What We Know About the Canada Parliament Shooter

By
The National War Memorial is surrounded by police officers following the shooting. Photo: Lars Hagberg/AFP/Getty Images

This is the kind of day that changes everything,” said Canadian MP John McKay. On Wednesday, Canada — a country so unaccustomed to terrorism and gun violence that most parliament security guards were unarmed until recently — was deeply shaken by a shooting in Ottawa that left a corporal guarding the tomb of the unknown soldier at the National War Memorial dead, and political leaders stacking furniture against doors as they heard dozens of shots on the other side.

Adding to the terror, downtown Ottawa was on lockdown for much of the day, as police combed the area for what they said could be two or three shooters. Eventually, they concluded that there was only one gunman: Michael Zehaf-Bibeau, who was killed in a shootout with security in Parliament, steps from where Prime Minister Stephen Harper was addressing his party. Here’s what we’ve learned about him so far.

He was born Michael Joseph Hall and changed his name after converting to Islam.
Zehaf-Bibeau was born in 1982 and grew up in Ottawa and Montreal. His father is a businessman, and his mother is the deputy chairperson of a division of Canada’s Immigration and Refugee Board. They divorced 15 years ago. Friend Dave Bathurst told The Globe and Mail that Zehaf-Bibeau spent time in Libya, where his father fought in 2011, before moving to Western Canada to work as a miner and laborer.

His behavior was “erratic.”
It’s unclear when Zehaf-Bibeau converted, but Bathurst met him in a mosque about three years ago. He said he didn’t seem violent, but displayed signs of mental illness, frequently talking about devils and demons. “We were having a conversation in a kitchen, and I don’t know how he worded it: He said the devil is after him,” Bathurst said. Due to his “erratic” behavior, elders at the mosque asked Zehaf-Bibeau to stop attending prayers.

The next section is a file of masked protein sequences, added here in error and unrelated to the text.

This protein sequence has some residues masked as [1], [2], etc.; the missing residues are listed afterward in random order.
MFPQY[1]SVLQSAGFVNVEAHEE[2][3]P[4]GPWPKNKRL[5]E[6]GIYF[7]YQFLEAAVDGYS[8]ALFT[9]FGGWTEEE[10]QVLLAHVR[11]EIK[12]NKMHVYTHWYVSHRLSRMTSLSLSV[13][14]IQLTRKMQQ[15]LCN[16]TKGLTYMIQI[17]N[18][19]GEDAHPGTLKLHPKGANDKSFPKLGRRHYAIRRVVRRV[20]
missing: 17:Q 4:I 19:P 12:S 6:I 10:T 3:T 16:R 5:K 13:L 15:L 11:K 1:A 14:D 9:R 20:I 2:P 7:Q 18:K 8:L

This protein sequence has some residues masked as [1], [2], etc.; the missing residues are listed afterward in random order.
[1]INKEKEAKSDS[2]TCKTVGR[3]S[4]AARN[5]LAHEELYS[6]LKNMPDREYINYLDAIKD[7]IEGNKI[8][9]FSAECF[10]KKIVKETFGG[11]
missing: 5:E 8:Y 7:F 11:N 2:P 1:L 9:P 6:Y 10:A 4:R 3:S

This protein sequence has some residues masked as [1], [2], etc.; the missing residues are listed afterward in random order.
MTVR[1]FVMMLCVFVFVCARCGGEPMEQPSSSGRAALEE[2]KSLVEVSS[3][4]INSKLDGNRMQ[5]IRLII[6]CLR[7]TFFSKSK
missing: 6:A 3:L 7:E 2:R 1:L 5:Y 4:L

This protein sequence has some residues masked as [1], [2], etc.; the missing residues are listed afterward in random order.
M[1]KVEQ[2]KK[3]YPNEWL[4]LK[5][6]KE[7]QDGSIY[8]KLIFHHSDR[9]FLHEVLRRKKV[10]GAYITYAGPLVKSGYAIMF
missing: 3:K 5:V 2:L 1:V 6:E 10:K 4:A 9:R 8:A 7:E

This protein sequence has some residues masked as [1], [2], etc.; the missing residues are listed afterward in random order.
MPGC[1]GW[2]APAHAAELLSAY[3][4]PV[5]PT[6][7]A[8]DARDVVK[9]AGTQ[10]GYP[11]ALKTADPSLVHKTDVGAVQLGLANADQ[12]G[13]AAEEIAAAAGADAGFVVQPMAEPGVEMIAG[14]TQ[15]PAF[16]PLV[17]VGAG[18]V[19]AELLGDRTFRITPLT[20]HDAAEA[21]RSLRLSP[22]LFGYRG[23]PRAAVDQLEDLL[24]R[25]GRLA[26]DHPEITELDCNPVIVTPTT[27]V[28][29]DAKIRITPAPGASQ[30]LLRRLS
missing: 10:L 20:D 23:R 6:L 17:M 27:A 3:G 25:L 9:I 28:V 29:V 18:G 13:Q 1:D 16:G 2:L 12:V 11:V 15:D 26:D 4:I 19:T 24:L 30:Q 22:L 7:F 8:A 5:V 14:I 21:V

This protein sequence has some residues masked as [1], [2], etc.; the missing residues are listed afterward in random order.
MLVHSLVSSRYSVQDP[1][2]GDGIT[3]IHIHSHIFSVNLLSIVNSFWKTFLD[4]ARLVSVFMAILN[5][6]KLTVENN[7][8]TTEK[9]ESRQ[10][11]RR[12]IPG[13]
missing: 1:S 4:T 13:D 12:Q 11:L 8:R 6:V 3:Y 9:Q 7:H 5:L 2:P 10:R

Yet a court found him mentally fit.
Zehaf-Bibeau had a criminal record, according to court documents uncovered by CBC News. In 2004, he was charged with drug possession, and in 2001 he was charged with robbery and uttering threats. He pleaded guilty in both incidents and served about two months in jail each time.

Briand Anderson, who represented Zehaf-Bibeau in the robbery case, described the incident as “something fairly minor and fairly bizarre.” He said he underwent a psychiatric assessment and was “found fit – not certifiable per overnight assessment.”

He wanted to travel to the Middle East.
Bathurst said he ran into his friend in a Vancouver mosque a few weeks ago. “He wanted to go back to Libya and study,” he said. Bathurst adds that he told Zehaf-Bibeau he should make sure he was focused on studying and “not something else.” He insisted he just wanted to learn about Islam and study Arabic.

He couldn’t go because his passport was revoked.
According to The Globe and Mail
, he was recently deemed a “high-risk traveler” by the Canadian government, and his passport was confiscated. A U.S. law-enforcement official told CNN that he has visited the United States at least four times, most recently in 2013.

He may be connected to other terrorists.
While officials said he was the only shooter in the capitol on Wednesday, they are investigating whether there’s a connection to an attack earlier this week in Quebec. On Monday one Canadian soldier died and another was injured after they were run down by 25-year-old Martin Couture-Rouleau, who was killed by police after a car chase. Couture-Rouleau was also a “high-risk traveler,” and he was arrested at the airport in July while attempting to fly to Turkey. Authorities said he had become “radicalized” and intended to join a militant group once overseas.

Stockwell Day, Canada’s former minister of public safety, told the Daily Beast that intelligence suggests Zehaf-Bibeau and Couture-Rouleau visited the same jihadist websites. “It is likely there is a digital trail that suggests they accessed some of the same internet chat rooms and websites,” he said. “It appears the [Parliament Hill shooter] was using some of the same networks as the killer [from earlier this week], who killed an Army officer … And it was interesting that ISIS apparently, or a source identifying themselves as ISIS, had a photo out of this guy in pretty short order.”

Last month an ISIS spokesman urged sympathizers to kill Americans, Canadians, Australians, or people from any other coalition country “in any manner or way.” So far there’s no evidence that Zehaf-Bibeau was following this directive, but Canadian officials were already linking the attacks to ISIS on Wednesday night.

In a televised speech from an undisclosed location, Prime Minister Harper called Couture-Rouleau “an ISIL-inspired terrorist,” and said of Wednesday’s shooting, “in the days to come we will learn more about the terrorist and any accomplices he may have had, but this week’s events are a grim reminder that Canada is not immune to the types of terrorist attacks we have seen elsewhere around the world.” He added, “We will not be intimidated. Canada will never be intimidated.”

What We Know About the Canada Parliament Shooter